The church and the abbey were constructed at the end of the XII century after the Norman conquest by Roberto il Guiscardo. The abbey was run by cloistered basilean nuns. Queen Costanza d’Altavilla and the patron of Palermo S. Rosalia were part of this group and therefore gave it more prestige because they were very important characters within Palermo. The relationship between the Santuzza and the monastery is marked by a plaque (written in both Greek and Latin) commemorating when an ancient scroll was found stating that S. Rosalia was a basilean nun. The old Norman church was completely rebuilt in 1528. The abbey was transformed many times to suit changing architectural styles, until it was completely destroyed in 1943 by bombing. Only one part of the cloister was saved.
In 1682, the nuns wanted to make the church bigger and they entrusted the architect Paolo Amato with the job. Paolo Amato designed the building with a circular floor and it is the only example of this in Palermo. The inside is decorated with multicultural marble, plaster and fresco. The vault is decorated with a fresco by the Sicilian painter Vito d’Anna, which was seriously damaged by bombing during the Second World War. During the war-raid other marble decorations were destroyed but the 1762 frescoes by D’Anna in the vestibule were saved.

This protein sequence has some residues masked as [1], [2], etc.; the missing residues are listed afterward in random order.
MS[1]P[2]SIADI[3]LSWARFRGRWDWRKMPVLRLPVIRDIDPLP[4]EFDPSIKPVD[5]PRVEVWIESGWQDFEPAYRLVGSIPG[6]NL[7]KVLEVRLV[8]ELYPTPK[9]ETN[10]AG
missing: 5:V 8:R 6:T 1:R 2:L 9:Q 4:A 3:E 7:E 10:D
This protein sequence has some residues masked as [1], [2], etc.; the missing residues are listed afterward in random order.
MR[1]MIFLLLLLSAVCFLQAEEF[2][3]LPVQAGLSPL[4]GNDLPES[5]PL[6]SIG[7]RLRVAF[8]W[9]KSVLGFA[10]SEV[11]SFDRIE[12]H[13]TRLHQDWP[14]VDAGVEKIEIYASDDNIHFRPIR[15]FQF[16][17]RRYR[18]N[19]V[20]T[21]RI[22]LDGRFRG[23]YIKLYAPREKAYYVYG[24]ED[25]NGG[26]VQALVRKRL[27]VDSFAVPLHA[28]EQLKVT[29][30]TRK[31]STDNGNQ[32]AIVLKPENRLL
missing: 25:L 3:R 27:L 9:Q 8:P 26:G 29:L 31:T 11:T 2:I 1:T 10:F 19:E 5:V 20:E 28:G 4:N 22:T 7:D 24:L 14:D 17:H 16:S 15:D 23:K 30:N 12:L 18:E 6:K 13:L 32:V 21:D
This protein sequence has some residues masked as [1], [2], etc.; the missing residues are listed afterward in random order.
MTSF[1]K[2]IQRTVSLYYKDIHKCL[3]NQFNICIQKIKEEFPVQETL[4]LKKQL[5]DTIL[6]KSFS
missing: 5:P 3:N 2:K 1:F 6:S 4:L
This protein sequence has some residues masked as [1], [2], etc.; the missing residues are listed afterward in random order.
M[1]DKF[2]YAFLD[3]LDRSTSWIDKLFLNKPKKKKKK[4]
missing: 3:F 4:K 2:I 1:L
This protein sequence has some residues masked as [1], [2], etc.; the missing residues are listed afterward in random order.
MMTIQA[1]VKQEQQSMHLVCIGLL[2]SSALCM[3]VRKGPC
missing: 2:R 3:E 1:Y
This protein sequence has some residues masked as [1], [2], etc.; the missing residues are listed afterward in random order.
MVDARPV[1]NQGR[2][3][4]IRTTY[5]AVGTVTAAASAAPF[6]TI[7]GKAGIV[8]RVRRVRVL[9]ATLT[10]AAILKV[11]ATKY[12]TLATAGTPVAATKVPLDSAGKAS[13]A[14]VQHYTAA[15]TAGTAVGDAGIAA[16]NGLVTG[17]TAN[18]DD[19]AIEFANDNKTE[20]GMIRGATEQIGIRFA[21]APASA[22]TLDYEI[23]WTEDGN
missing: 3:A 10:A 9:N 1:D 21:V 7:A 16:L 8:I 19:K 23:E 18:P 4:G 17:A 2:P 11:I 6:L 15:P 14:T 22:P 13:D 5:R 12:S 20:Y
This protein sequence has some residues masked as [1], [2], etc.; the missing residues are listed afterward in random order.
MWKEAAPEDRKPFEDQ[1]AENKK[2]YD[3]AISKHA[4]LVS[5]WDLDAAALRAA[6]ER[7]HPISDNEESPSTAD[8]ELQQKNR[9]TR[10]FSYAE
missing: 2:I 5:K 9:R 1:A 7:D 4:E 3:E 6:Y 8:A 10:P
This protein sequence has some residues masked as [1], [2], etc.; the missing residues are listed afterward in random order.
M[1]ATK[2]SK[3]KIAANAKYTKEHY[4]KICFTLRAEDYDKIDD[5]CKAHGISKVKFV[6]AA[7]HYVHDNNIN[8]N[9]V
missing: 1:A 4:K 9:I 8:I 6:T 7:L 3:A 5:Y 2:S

The last change that the Church suffered was in 1959 when the architect Franco Minissi re-adapted the church and the auditorium. Minissi changed the outlook of the church so it was traversal rather than longitudinal.
Everyday 9.30-12.30 15.00-18.00
Closed 25th December and 15th August
24 December 10:00 – 14:00
31 December 10:00 – 14:00
01 January 14:00 – 18:00
Corso Vittorio Emanuele 395 – Palermo
Full ticket: 2.50
Reduced ticket: 1.50
Reduction for groups of 10 and for Circuito del Sacro ticket holders
Special thanks to Laura Williams for her translation